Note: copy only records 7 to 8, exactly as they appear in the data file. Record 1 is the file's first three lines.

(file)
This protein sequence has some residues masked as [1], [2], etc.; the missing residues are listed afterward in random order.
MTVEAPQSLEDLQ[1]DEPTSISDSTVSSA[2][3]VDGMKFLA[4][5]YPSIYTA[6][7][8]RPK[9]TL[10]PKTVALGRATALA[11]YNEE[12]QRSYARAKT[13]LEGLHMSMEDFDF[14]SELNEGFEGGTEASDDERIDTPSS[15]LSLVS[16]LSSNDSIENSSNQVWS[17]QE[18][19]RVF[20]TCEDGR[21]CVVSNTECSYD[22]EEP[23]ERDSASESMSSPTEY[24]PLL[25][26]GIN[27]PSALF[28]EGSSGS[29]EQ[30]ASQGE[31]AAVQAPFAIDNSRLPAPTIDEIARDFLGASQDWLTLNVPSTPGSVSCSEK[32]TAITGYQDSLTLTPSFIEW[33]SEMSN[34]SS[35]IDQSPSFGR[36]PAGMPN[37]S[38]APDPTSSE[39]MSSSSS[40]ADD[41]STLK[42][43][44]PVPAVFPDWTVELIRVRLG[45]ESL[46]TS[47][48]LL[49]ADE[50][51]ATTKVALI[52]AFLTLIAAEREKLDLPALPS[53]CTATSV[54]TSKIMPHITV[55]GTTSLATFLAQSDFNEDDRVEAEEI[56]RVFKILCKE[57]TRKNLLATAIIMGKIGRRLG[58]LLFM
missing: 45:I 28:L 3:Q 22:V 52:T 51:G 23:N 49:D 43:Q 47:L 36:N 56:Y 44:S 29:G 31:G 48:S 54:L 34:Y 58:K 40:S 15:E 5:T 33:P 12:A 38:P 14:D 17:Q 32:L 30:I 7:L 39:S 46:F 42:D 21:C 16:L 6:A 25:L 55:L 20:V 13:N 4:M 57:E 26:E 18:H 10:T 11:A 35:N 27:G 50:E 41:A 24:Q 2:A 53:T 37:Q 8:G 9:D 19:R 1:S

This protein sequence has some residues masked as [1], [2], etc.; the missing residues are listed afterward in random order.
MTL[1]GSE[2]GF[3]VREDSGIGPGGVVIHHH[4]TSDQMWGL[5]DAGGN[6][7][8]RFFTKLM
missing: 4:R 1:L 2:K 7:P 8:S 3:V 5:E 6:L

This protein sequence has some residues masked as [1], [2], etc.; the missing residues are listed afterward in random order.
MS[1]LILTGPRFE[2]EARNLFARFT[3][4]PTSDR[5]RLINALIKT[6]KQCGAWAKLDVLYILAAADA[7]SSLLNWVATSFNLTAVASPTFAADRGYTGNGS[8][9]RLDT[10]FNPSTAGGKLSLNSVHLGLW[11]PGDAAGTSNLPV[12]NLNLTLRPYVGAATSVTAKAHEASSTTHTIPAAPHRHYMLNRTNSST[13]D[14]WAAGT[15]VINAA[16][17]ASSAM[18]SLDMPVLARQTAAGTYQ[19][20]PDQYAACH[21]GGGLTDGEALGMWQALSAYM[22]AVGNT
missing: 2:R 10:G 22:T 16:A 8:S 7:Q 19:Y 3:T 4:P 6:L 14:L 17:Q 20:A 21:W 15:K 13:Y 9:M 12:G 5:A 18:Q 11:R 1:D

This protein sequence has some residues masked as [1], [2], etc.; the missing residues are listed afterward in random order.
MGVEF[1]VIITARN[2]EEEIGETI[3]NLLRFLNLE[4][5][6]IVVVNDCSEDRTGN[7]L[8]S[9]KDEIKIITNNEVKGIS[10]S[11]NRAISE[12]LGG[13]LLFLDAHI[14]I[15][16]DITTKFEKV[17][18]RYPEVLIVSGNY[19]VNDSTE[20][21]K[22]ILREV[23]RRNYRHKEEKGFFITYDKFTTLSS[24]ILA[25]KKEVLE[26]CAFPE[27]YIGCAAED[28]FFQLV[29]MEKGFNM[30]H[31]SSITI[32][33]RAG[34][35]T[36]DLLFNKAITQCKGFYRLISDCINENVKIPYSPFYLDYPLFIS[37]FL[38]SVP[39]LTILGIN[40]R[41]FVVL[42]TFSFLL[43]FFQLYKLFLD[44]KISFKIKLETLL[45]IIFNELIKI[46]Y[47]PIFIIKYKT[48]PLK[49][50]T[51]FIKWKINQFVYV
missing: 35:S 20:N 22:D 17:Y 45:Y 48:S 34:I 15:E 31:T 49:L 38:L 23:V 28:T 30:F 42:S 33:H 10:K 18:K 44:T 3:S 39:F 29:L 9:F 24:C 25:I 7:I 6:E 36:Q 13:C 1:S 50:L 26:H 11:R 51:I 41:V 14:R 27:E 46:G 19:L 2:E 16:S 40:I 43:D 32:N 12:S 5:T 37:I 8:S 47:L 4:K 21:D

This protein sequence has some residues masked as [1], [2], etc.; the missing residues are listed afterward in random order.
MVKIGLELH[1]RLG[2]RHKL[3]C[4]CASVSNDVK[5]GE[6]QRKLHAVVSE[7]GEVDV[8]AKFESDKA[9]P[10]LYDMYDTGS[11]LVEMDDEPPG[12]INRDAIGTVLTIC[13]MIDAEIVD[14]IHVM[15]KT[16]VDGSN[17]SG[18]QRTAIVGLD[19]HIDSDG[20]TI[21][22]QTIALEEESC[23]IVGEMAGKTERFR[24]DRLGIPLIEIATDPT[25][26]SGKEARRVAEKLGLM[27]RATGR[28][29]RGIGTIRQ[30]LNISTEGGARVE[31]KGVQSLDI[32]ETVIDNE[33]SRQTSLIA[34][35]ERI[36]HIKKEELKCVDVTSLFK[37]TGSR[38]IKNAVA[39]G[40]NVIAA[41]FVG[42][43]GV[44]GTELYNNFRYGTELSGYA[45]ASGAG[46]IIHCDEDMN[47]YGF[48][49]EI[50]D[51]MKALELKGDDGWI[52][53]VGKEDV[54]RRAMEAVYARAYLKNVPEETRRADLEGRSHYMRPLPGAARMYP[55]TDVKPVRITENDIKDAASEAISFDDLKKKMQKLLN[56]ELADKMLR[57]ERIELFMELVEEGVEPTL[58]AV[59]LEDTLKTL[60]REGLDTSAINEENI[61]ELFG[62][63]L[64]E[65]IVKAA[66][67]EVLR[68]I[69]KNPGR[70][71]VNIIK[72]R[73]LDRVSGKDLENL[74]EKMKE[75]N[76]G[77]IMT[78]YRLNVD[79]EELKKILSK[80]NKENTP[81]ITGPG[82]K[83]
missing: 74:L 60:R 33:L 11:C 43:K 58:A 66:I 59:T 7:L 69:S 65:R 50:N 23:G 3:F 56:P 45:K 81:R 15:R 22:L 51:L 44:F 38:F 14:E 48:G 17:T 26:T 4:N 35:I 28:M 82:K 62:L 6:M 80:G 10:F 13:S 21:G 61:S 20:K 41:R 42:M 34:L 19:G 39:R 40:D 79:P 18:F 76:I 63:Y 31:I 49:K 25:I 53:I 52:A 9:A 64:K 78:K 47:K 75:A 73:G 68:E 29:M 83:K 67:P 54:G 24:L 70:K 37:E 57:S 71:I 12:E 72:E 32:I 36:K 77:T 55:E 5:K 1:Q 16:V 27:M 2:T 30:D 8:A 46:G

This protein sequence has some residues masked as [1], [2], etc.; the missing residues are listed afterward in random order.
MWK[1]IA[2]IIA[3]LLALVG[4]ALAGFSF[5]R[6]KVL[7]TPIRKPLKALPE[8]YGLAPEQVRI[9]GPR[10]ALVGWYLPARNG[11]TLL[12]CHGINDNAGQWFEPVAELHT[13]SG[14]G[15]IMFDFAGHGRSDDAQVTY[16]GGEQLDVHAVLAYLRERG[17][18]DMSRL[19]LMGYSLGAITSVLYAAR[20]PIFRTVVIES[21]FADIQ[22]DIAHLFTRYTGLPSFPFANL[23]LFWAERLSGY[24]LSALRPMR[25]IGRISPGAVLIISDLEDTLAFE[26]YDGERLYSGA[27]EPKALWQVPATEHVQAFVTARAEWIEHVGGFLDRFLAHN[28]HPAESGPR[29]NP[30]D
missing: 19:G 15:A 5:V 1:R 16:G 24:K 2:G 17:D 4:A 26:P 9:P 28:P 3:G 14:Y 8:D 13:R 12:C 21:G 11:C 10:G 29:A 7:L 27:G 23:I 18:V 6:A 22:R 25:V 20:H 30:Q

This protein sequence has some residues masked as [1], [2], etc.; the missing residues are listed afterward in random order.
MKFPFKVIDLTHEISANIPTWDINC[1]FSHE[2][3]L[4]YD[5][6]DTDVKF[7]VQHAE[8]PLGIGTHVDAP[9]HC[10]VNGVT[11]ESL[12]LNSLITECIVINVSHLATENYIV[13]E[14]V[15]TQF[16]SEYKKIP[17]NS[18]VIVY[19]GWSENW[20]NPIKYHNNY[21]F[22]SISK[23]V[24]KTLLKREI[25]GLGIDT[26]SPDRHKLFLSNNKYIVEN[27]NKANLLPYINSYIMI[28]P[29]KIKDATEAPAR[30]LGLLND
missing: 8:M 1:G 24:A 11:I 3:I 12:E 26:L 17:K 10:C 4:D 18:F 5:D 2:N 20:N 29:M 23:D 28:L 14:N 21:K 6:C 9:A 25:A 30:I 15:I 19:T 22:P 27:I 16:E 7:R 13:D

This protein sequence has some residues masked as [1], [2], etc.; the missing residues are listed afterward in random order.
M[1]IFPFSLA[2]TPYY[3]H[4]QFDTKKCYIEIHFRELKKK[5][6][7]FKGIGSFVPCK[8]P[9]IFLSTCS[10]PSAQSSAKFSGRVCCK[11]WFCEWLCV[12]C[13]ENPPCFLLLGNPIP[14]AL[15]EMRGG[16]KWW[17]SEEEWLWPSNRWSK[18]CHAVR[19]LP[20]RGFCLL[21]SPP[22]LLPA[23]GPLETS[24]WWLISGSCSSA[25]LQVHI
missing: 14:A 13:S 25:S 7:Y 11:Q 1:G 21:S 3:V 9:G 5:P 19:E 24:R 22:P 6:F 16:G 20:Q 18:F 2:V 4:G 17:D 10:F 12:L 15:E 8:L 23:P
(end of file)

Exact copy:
This protein sequence has some residues masked as [1], [2], etc.; the missing residues are listed afterward in random order.
MKFPFKVIDLTHEISANIPTWDINC[1]FSHE[2][3]L[4]YD[5][6]DTDVKF[7]VQHAE[8]PLGIGTHVDAP[9]HC[10]VNGVT[11]ESL[12]LNSLITECIVINVSHLATENYIV[13]E[14]V[15]TQF[16]SEYKKIP[17]NS[18]VIVY[19]GWSENW[20]NPIKYHNNY[21]F[22]SISK[23]V[24]KTLLKREI[25]GLGIDT[26]SPDRHKLFLSNNKYIVEN[27]NKANLLPYINSYIMI[28]P[29]KIKDATEAPAR[30]LGLLND
missing: 8:M 1:G 24:A 11:I 3:I 12:E 26:L 17:K 10:C 4:D 18:F 5:D 2:N 20:N 29:M 23:D 28:L 14:N 21:K 6:C 9:A 25:A 30:I 15:I 19:T 22:P 27:I 16:E 7:R 13:D

This protein sequence has some residues masked as [1], [2], etc.; the missing residues are listed afterward in random order.
M[1]IFPFSLA[2]TPYY[3]H[4]QFDTKKCYIEIHFRELKKK[5][6][7]FKGIGSFVPCK[8]P[9]IFLSTCS[10]PSAQSSAKFSGRVCCK[11]WFCEWLCV[12]C[13]ENPPCFLLLGNPIP[14]AL[15]EMRGG[16]KWW[17]SEEEWLWPSNRWSK[18]CHAVR[19]LP[20]RGFCLL[21]SPP[22]LLPA[23]GPLETS[24]WWLISGSCSSA[25]LQVHI
missing: 14:A 13:S 25:S 7:Y 11:Q 1:G 21:S 3:V 9:G 5:P 19:E 24:R 22:P 6:F 16:G 20:Q 18:F 2:V 4:G 17:D 10:F 12:L 15:E 8:L 23:P